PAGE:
The Thing May 16, 2016
Paranoia is perhaps the most crucial aspect of the horror genre; it’s the characteristic best able to prolong pangs of uncontrollable fear during periods of calm. Taking the most clichéd of genre films into consideration, recurring are stretches of nothingness that lead up to a mini-climax. Look at the way the Friday the 13th movies are mostly shit until someone gets killed, how the A Nightmare on Elm Street franchise often is deficient in excitement until Freddy Krueger lets his presence be known.
Most of the time, the anxiety that leads up to these aforementioned crescendoings are falsified to the point of numbing impatience. So many filmmakers get caught up in the idea of a tension-relieving scare that they forget to provide the tension in the first place. Some are able to do the impossible and let the audience build up fright on their own — just look at The Blair Witch Project and Suspiria, whose prosperities lie solely in ambiguity, in the withholding of vital information — but it’s an understatement to say that the majority of directors don’t have the gravitas to, like Hitchcock always used to say, play the audience like a piano.
John Carpenter, one of horror’s greatest maestros, is among the few who knows a thing or two about the art of suspense; he’s a blood-soaked Beethoven of audience piano playing. To say he's had a perfect career is giving — like most specialists in terror, unevenness comes with the territory — but how many other horror filmmakers have works like Halloween, The Fog, and The Thing, under their belt? Besides iconoclasts of the Wes Craven sort, answers don’t come so easy. When it comes to pummeling consumers with a good scare, Carpenter is oftentimes the best man for the job.
The Thing (1982) is an embodiment of his deft mastery, a cocktail of neat (and mouth-agapingly gory) special effects, cutting agitation, and squeamish claustrophobia set to a deliciously eerie Ennio Morricone score. We can instantaneously see why it has grown in its reputation as one of the finest horror films of the period: with an ingeniously simple premise at its disposal (loosely lifted from 1951’s The Thing From Another World) and a cast who seems to specialize in portraying various states of uneasiness, it gets under our skin and turns our blood cold. We could hardly ask for more, and I prefer unshakable terror to predictable terror. The arcane conclusion is only the icing on the cake.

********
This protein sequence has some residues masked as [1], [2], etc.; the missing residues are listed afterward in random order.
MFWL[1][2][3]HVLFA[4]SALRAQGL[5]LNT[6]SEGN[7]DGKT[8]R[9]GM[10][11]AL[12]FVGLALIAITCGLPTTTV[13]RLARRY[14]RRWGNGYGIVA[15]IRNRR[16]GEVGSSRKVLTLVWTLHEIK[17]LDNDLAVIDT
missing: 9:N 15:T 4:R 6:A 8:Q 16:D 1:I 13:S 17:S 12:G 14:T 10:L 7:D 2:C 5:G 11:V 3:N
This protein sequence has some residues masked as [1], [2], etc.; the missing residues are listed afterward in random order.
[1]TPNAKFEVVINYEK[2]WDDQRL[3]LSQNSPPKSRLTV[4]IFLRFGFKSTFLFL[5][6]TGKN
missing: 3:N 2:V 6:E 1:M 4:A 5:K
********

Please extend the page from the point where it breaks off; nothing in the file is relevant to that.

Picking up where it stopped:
To add to its nightmarish inescapability, The Thing is set in a barren, snow covered Norway. The nearest signs of civilization are miles away, and blizzards come and go. Our first introduction to the film’s potential jolts comes in the form of a bizarre helicopter chase — we witness an Alaskan Malamute being followed and shot at by a group of Norwegian scientists, who clearly know more than we do. An accident follows and the dog is taken in by a nearby American research camp led by R.J. MacReady (Kurt Russell). They brush off the strange nature of the entire ordeal, getting on with their work as if nothing happened. Bad idea.
Hours pass and it becomes apparent that something isn’t quite right with the group’s newly adopted canine. It's prefers lurking to playing; a sinister air penetrates his aura. But nothing proves to be overtly wrong until the scientists make the mistake of locking the animal up with the camp’s other mutts. Then and there do they discover that this dog isn’t a dog at all — it is, rather, a grotesque alien able to take the essence of any other being and effectively shape shift into it. Such an exclamation would announce itself as preposterous in the hands of another filmmaker, but Carpenter, blessed with the ability of composing tension of the highest caliber, makes the abhorrent progression more frightening than jarring.
The rest of the film revolves around distrust within the party, and most entertaining are the temporary unveilings of its titular beast’s latest victim. It’s like And Then There Were None minus subtlety, and stories of survival in the presence of a malevolent force are always something to behold. And though they sometimes act irrationally (I’m not sure who wouldn’t, however), these characters are more enlivened than mere cutouts. Not necessarily serving as caricatures there only to give the special effects more meaning, it’s easy to imagine ourselves in their shoes. Horrific, but valuable.
The Thing doesn't permanently damage the psyche in the ways Carpenter’s magnum opus Halloween might've, and it’s more freaky than it is unabashedly scary. But it’s capable, slickly-made horror — you won’t look at a Malamute the same way ever again. B